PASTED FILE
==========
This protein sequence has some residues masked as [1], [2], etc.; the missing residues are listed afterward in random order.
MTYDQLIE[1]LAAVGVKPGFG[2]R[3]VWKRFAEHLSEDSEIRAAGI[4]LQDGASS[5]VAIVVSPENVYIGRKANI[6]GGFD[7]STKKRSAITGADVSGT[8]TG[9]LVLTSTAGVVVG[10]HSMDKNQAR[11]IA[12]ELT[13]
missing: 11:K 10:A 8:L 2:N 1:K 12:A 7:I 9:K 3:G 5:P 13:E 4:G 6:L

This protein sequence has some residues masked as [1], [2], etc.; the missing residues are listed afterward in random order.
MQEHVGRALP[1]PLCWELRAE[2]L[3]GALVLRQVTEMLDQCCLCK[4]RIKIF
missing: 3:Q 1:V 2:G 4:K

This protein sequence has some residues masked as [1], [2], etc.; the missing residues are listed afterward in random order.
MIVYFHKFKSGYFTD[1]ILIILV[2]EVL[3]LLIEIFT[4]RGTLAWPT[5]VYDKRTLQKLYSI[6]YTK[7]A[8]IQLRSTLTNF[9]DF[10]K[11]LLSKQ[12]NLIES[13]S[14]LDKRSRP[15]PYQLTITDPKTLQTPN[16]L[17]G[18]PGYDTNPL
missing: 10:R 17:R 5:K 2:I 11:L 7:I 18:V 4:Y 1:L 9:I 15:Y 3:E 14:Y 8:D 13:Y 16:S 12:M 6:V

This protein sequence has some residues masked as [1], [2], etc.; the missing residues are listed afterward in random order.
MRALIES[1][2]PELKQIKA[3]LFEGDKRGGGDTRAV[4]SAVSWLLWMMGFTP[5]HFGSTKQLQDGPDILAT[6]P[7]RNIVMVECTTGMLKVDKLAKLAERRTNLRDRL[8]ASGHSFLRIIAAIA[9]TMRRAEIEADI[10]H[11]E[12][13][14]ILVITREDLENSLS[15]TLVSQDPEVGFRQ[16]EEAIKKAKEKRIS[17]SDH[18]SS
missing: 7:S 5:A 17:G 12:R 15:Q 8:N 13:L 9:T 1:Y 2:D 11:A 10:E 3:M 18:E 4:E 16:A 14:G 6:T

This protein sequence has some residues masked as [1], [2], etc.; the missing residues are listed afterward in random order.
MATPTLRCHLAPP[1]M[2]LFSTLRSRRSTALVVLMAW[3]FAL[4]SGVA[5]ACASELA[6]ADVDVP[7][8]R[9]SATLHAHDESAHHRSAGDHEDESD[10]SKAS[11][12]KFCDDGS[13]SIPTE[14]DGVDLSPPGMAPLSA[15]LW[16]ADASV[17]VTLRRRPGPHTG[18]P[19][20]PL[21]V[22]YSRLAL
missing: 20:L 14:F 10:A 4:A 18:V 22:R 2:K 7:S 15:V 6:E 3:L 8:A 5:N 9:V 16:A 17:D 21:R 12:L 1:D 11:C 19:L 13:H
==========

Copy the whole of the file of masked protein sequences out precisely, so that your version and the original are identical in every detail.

This protein sequence has some residues masked as [1], [2], etc.; the missing residues are listed afterward in random order.
MTYDQLIE[1]LAAVGVKPGFG[2]R[3]VWKRFAEHLSEDSEIRAAGI[4]LQDGASS[5]VAIVVSPENVYIGRKANI[6]GGFD[7]STKKRSAITGADVSGT[8]TG[9]LVLTSTAGVVVG[10]HSMDKNQAR[11]IA[12]ELT[13]
missing: 11:K 10:A 8:L 2:N 1:K 12:A 7:I 9:K 3:G 5:P 13:E 4:G 6:L

This protein sequence has some residues masked as [1], [2], etc.; the missing residues are listed afterward in random order.
MQEHVGRALP[1]PLCWELRAE[2]L[3]GALVLRQVTEMLDQCCLCK[4]RIKIF
missing: 3:Q 1:V 2:G 4:K

This protein sequence has some residues masked as [1], [2], etc.; the missing residues are listed afterward in random order.
MIVYFHKFKSGYFTD[1]ILIILV[2]EVL[3]LLIEIFT[4]RGTLAWPT[5]VYDKRTLQKLYSI[6]YTK[7]A[8]IQLRSTLTNF[9]DF[10]K[11]LLSKQ[12]NLIES[13]S[14]LDKRSRP[15]PYQLTITDPKTLQTPN[16]L[17]G[18]PGYDTNPL
missing: 10:R 17:R 5:K 2:I 11:L 7:I 18:V 4:Y 1:L 9:I 15:Y 3:E 14:Y 8:D 13:Y 16:S 12:M 6:V

This protein sequence has some residues masked as [1], [2], etc.; the missing residues are listed afterward in random order.
MRALIES[1][2]PELKQIKA[3]LFEGDKRGGGDTRAV[4]SAVSWLLWMMGFTP[5]HFGSTKQLQDGPDILAT[6]P[7]RNIVMVECTTGMLKVDKLAKLAERRTNLRDRL[8]ASGHSFLRIIAAIA[9]TMRRAEIEADI[10]H[11]E[12][13][14]ILVITREDLENSLS[15]TLVSQDPEVGFRQ[16]EEAIKKAKEKRIS[17]SDH[18]SS
missing: 7:S 5:A 17:G 12:R 15:Q 8:N 13:L 9:T 1:Y 2:D 11:A 10:E 3:M 18:E 4:E 16:A 14:G 6:T

This protein sequence has some residues masked as [1], [2], etc.; the missing residues are listed afterward in random order.
MATPTLRCHLAPP[1]M[2]LFSTLRSRRSTALVVLMAW[3]FAL[4]SGVA[5]ACASELA[6]ADVDVP[7][8]R[9]SATLHAHDESAHHRSAGDHEDESD[10]SKAS[11][12]KFCDDGS[13]SIPTE[14]DGVDLSPPGMAPLSA[15]LW[16]ADASV[17]VTLRRRPGPHTG[18]P[19][20]PL[21]V[22]YSRLAL
missing: 20:L 14:F 10:A 4:A 18:V 22:R 2:K 7:S 15:V 6:E 3:L 8:A 5:N 9:V 16:A 17:D 21:R 12:L 1:D 11:C 19:L 13:H